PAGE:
Why would a gorgeous Eastern European woman, so recently plucked from the iron hand of communism, or something, wear a shirt with a logo like that?   
Simple.  That's my old band, and the chicks dig me in Poland.  Without any solid evidence to back this up, I will state categorically that I am to Poland as David Hasselhoff is to Germany.  And before you scoff and mock me for comparing myself to The Night Rocker (great album), remember, dear reader: he gave a concert on the Berlin Wall, and it was torn down shortly after.  Or during.  I don't know, I was young.  My demo goes on sale in the back streets of Poland, and, now, post Inebriation, when was the last time you heard a Polish joke?
Case well and truly rested, your honor.
So how did this happen?  How did I become such an icon to the Poles?  Like most things involving me, the whole thing doesn’t make very much sense.  Read on . . .
The story has more twists and turns than those weird linked sausage things, but basically is this.  During my formative years in high school, nearly twenty years ago now (goddamn) I was in Inebriation, a kick ass death metal band from New Jersey.  We were pretty young, and quite stupid, but what we lacked in creativity or musicianship we made up for in our quantity of black t shirts and poorly judged facial hair.  We did two demo tapes over the span of almost four years and played tons of shows, some of them in front of more than ten or fifteen people.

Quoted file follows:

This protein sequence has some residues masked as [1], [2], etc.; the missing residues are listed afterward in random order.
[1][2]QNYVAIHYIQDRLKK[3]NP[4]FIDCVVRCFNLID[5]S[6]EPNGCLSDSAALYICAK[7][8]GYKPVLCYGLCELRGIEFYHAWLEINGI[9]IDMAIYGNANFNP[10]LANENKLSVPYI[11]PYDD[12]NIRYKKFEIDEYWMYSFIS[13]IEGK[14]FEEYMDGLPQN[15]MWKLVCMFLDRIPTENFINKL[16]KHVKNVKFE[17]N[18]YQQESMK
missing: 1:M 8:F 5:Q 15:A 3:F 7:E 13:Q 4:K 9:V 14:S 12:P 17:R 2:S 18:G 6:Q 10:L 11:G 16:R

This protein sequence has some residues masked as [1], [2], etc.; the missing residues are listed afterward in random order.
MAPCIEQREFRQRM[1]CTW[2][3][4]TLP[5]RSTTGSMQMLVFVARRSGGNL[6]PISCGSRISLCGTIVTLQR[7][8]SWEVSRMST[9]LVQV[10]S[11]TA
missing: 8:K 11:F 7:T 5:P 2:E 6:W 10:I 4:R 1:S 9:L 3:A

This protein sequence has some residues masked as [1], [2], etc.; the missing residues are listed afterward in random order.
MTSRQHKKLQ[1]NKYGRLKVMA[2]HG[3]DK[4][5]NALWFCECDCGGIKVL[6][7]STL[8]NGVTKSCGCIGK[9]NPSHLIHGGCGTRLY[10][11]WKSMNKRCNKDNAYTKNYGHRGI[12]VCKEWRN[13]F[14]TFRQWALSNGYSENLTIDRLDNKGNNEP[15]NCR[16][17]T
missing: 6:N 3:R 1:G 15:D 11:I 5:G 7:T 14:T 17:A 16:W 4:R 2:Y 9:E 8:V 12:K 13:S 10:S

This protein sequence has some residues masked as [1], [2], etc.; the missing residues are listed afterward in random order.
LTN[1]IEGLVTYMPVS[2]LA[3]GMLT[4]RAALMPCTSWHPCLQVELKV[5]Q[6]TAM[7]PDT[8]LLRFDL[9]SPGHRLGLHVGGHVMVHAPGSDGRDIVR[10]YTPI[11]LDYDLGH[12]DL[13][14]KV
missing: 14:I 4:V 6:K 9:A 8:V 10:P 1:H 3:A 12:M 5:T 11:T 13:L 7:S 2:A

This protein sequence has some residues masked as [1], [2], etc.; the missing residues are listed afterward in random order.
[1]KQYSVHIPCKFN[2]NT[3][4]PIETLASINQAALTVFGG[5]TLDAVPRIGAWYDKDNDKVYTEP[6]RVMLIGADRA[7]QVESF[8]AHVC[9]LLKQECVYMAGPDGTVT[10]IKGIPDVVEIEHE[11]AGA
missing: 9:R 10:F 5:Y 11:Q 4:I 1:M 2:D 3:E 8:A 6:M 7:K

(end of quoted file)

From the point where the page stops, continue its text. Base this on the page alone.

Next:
What did we sound like?  Click here and listen to our most well loved song, a stirring exploration of the perils of faith in a world of low production quality.
As is the destiny of all super groups, we eventually broke up my senior year of high school due to creative differences over the use of my girlfriend at the time.  The drummer took the guitarist, the name, the songs, and the girlfriend. The new Inebriation, sans my awesome bass playing and kick ass vokillz, played one show without me and faded into oblivion (I think we had that song title back in the day).  As for me? I went on to the kind of solo career only matched by the dude from Music and Lyrics.  I worked on other things over the years, put out some demos, played a few shows, but for all intents and purposes left the rock star lifestyle behind, except for the chaps.